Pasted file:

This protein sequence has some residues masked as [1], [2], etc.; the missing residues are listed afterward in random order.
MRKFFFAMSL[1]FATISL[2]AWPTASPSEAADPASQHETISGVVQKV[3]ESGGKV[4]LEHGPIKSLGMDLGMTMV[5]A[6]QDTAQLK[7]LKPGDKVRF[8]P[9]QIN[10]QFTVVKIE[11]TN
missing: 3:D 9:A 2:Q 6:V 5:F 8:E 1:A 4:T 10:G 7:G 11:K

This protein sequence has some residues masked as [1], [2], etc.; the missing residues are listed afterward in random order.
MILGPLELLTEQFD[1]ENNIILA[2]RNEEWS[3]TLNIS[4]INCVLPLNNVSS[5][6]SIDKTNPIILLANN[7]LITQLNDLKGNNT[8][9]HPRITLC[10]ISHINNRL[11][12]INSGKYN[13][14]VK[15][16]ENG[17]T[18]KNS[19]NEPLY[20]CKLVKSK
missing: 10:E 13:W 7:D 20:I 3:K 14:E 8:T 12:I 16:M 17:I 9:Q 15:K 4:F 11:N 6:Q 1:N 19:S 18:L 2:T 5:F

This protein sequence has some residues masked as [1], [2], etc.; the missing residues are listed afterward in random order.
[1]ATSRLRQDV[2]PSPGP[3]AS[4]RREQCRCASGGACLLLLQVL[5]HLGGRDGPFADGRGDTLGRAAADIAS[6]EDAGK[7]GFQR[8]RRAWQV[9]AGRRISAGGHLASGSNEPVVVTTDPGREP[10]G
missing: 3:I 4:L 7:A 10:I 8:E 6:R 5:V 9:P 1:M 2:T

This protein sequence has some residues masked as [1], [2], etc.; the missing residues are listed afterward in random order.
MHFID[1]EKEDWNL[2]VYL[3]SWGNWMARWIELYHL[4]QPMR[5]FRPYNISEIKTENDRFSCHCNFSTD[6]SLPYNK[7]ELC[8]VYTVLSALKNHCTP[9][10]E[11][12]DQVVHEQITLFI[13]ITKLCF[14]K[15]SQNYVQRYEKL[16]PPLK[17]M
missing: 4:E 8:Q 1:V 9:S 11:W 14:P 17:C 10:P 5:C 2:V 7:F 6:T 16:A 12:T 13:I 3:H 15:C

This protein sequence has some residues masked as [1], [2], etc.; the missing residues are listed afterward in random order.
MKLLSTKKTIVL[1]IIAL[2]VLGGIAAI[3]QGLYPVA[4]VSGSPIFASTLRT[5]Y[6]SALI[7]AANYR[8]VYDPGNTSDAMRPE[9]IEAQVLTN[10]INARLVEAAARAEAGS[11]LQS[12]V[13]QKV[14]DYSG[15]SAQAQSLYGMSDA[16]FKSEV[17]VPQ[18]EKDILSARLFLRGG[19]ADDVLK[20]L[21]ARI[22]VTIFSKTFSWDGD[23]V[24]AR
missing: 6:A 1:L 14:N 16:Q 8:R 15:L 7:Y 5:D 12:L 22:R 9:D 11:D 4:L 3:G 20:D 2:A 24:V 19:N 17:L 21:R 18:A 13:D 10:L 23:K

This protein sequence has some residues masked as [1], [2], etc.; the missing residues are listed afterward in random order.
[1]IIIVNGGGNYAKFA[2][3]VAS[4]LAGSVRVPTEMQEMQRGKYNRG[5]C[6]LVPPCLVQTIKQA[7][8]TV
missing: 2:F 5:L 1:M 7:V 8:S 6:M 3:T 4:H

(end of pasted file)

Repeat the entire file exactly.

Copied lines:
This protein sequence has some residues masked as [1], [2], etc.; the missing residues are listed afterward in random order.
MRKFFFAMSL[1]FATISL[2]AWPTASPSEAADPASQHETISGVVQKV[3]ESGGKV[4]LEHGPIKSLGMDLGMTMV[5]A[6]QDTAQLK[7]LKPGDKVRF[8]P[9]QIN[10]QFTVVKIE[11]TN
missing: 3:D 9:A 2:Q 6:V 5:F 8:E 1:A 4:T 10:G 7:G 11:K

This protein sequence has some residues masked as [1], [2], etc.; the missing residues are listed afterward in random order.
MILGPLELLTEQFD[1]ENNIILA[2]RNEEWS[3]TLNIS[4]INCVLPLNNVSS[5][6]SIDKTNPIILLANN[7]LITQLNDLKGNNT[8][9]HPRITLC[10]ISHINNRL[11][12]INSGKYN[13][14]VK[15][16]ENG[17]T[18]KNS[19]NEPLY[20]CKLVKSK
missing: 10:E 13:W 7:D 20:I 3:K 14:E 8:T 12:I 16:M 17:I 9:Q 15:K 4:F 11:N 6:Q 1:N 19:S 18:L 2:T 5:F

This protein sequence has some residues masked as [1], [2], etc.; the missing residues are listed afterward in random order.
[1]ATSRLRQDV[2]PSPGP[3]AS[4]RREQCRCASGGACLLLLQVL[5]HLGGRDGPFADGRGDTLGRAAADIAS[6]EDAGK[7]GFQR[8]RRAWQV[9]AGRRISAGGHLASGSNEPVVVTTDPGREP[10]G
missing: 3:I 4:L 7:A 10:I 8:E 6:R 5:V 9:P 1:M 2:T

This protein sequence has some residues masked as [1], [2], etc.; the missing residues are listed afterward in random order.
MHFID[1]EKEDWNL[2]VYL[3]SWGNWMARWIELYHL[4]QPMR[5]FRPYNISEIKTENDRFSCHCNFSTD[6]SLPYNK[7]ELC[8]VYTVLSALKNHCTP[9][10]E[11][12]DQVVHEQITLFI[13]ITKLCF[14]K[15]SQNYVQRYEKL[16]PPLK[17]M
missing: 4:E 8:Q 1:V 9:S 11:W 14:P 17:C 10:P 5:C 2:V 7:F 6:T 16:A 12:T 13:I 3:H 15:C

This protein sequence has some residues masked as [1], [2], etc.; the missing residues are listed afterward in random order.
MKLLSTKKTIVL[1]IIAL[2]VLGGIAAI[3]QGLYPVA[4]VSGSPIFASTLRT[5]Y[6]SALI[7]AANYR[8]VYDPGNTSDAMRPE[9]IEAQVLTN[10]INARLVEAAARAEAGS[11]LQS[12]V[13]QKV[14]DYSG[15]SAQAQSLYGMSDA[16]FKSEV[17]VPQ[18]EKDILSARLFLRGG[19]ADDVLK[20]L[21]ARI[22]VTIFSKTFSWDGD[23]V[24]AR
missing: 6:A 1:L 14:N 16:Q 8:R 15:L 7:Y 5:D 12:L 22:R 9:D 11:D 4:L 3:G 20:D 2:A 24:V 19:N 17:L 21:R 18:A 13:D 10:L 23:K

This protein sequence has some residues masked as [1], [2], etc.; the missing residues are listed afterward in random order.
[1]IIIVNGGGNYAKFA[2][3]VAS[4]LAGSVRVPTEMQEMQRGKYNRG[5]C[6]LVPPCLVQTIKQA[7][8]TV
missing: 2:F 5:L 1:M 7:V 8:S 6:M 3:T 4:H